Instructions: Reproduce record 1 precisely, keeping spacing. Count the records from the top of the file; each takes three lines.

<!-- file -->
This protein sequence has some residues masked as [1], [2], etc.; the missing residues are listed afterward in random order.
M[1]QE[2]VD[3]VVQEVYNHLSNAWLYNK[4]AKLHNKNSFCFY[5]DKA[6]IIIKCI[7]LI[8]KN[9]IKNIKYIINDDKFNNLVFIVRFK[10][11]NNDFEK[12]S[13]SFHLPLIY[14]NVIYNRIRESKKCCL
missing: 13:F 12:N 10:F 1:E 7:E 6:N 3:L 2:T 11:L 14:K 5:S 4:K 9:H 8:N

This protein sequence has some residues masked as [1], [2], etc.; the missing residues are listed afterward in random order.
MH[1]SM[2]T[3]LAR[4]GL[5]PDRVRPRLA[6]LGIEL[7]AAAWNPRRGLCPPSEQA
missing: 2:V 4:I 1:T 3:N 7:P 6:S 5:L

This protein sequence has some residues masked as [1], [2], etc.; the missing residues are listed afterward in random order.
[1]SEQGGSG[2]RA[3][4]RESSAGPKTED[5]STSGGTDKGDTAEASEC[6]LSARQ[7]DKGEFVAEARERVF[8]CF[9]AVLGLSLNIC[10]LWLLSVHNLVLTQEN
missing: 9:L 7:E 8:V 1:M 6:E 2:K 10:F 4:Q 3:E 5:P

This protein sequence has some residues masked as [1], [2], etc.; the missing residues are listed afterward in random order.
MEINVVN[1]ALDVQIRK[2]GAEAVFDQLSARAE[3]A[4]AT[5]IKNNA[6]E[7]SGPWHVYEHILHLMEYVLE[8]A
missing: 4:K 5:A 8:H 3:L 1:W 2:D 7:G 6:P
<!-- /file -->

This protein sequence has some residues masked as [1], [2], etc.; the missing residues are listed afterward in random order.
M[1]QE[2]VD[3]VVQEVYNHLSNAWLYNK[4]AKLHNKNSFCFY[5]DKA[6]IIIKCI[7]LI[8]KN[9]IKNIKYIINDDKFNNLVFIVRFK[10][11]NNDFEK[12]S[13]SFHLPLIY[14]NVIYNRIRESKKCCL
missing: 13:F 12:N 10:F 1:E 7:E 6:N 3:L 2:T 11:L 14:K 5:S 4:K 9:H 8:N